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Growth capital (also "expansion capital" and "growth equity") is a type of private equity investment, most often a minority investment, in relatively mature companies that are looking for capital to expand or restructure operations, enter new markets or finance a significant acquisition without a change of control of the business.

Companies that seek growth capital, will often do so in order to finance a transformational event in their lifecycle. These companies are likely to be more mature than venture capital funded companies, able to generate revenue and operating profits but unable to generate sufficient cash to fund major expansions, acquisitions or other investments. Growth capital can also be used to effect a restructuring of a company's balance sheet, particularly to reduce the amount of leverage (or debt) the company has on its balance sheet.

Growth capital is often structured as either common equity or preferred equity, although certain investors will use various hybrid securities that include a contractual return (i.e., interest payments) in addition to an ownership interest in the company. Often, companies that seek growth capital investments are not good candidates to borrow additional debt, either because of the stability of the company's earnings or because of its existing debt levels.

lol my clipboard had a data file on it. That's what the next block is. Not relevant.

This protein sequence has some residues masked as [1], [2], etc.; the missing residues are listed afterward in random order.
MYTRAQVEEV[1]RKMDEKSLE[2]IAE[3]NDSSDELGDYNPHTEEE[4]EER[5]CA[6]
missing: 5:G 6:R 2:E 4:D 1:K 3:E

Providers

Growth capital resides at the intersection of private equity and venture capital and as such growth capital is provided by a variety of sources. While there are a number of dedicated growth capital firms, growth capital investments are also made by late-stage venture capital investors as well as more traditional buyout firms. Particularly in markets where debt is less available to finance leveraged buyouts or where competition to fund startup businesses is intense, growth capital becomes an attractive alternative.

See also

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